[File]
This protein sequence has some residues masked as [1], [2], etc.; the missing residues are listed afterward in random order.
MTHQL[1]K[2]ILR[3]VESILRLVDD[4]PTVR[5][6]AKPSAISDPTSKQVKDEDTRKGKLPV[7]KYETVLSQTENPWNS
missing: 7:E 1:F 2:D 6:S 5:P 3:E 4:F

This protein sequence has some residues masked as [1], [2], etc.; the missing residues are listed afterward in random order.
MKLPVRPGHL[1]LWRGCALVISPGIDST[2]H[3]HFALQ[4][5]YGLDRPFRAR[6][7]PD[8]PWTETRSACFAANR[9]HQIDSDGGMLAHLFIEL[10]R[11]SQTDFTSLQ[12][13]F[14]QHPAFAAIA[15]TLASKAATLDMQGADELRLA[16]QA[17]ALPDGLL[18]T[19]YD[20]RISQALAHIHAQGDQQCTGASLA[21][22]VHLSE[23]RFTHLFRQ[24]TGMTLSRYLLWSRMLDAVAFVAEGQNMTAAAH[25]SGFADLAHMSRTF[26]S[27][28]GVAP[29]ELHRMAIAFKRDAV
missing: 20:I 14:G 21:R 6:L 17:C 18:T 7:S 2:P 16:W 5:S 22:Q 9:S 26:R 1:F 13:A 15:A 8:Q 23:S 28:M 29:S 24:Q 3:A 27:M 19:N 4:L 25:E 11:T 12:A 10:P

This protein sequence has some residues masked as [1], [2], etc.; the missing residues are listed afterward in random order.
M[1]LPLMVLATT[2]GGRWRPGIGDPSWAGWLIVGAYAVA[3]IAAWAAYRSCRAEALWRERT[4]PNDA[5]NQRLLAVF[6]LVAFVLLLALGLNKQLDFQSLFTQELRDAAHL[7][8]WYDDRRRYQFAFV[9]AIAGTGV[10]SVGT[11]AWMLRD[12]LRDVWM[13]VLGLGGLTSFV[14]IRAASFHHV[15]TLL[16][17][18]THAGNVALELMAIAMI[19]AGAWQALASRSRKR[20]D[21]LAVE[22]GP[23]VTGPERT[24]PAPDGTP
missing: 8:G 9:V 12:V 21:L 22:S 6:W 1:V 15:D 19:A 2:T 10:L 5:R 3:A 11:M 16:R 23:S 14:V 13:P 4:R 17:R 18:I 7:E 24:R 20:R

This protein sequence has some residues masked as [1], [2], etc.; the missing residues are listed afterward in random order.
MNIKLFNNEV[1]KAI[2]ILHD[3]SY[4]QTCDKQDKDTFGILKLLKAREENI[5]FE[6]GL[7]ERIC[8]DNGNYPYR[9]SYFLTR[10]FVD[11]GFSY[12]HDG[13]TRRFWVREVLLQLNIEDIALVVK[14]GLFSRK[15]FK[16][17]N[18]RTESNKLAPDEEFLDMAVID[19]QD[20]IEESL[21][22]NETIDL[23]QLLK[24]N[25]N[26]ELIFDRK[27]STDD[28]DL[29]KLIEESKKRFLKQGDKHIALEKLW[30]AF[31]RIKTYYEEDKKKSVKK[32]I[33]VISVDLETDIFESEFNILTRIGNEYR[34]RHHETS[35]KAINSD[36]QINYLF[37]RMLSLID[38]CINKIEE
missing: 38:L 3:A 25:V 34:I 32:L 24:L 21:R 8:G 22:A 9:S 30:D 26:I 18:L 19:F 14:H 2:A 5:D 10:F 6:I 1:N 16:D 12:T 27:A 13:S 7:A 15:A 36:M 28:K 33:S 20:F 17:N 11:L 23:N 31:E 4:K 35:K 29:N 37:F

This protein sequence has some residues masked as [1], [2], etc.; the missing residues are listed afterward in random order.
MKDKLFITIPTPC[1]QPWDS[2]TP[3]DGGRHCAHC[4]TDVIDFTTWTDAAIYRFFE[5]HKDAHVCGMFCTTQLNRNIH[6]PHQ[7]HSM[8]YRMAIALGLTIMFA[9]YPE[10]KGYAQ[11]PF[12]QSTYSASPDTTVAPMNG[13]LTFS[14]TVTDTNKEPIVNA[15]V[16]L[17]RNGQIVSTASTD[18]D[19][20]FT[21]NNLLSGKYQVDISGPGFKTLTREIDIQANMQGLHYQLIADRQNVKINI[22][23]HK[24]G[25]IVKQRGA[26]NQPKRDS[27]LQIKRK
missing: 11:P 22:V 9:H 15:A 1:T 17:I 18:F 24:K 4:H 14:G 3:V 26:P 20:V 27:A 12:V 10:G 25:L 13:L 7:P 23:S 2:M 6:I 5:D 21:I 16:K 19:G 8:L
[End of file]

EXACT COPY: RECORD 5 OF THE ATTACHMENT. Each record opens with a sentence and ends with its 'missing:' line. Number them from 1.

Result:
This protein sequence has some residues masked as [1], [2], etc.; the missing residues are listed afterward in random order.
MKDKLFITIPTPC[1]QPWDS[2]TP[3]DGGRHCAHC[4]TDVIDFTTWTDAAIYRFFE[5]HKDAHVCGMFCTTQLNRNIH[6]PHQ[7]HSM[8]YRMAIALGLTIMFA[9]YPE[10]KGYAQ[11]PF[12]QSTYSASPDTTVAPMNG[13]LTFS[14]TVTDTNKEPIVNA[15]V[16]L[17]RNGQIVSTASTD[18]D[19][20]FT[21]NNLLSGKYQVDISGPGFKTLTREIDIQANMQGLHYQLIADRQNVKINI[22][23]HK[24]G[25]IVKQRGA[26]NQPKRDS[27]LQIKRK
missing: 11:P 22:V 9:H 15:A 1:T 17:I 18:F 24:K 4:H 14:G 3:V 26:P 20:V 27:A 12:V 10:G 25:L 13:L 7:P 23:S 2:M 6:I 5:D 21:I 16:K 19:G 8:L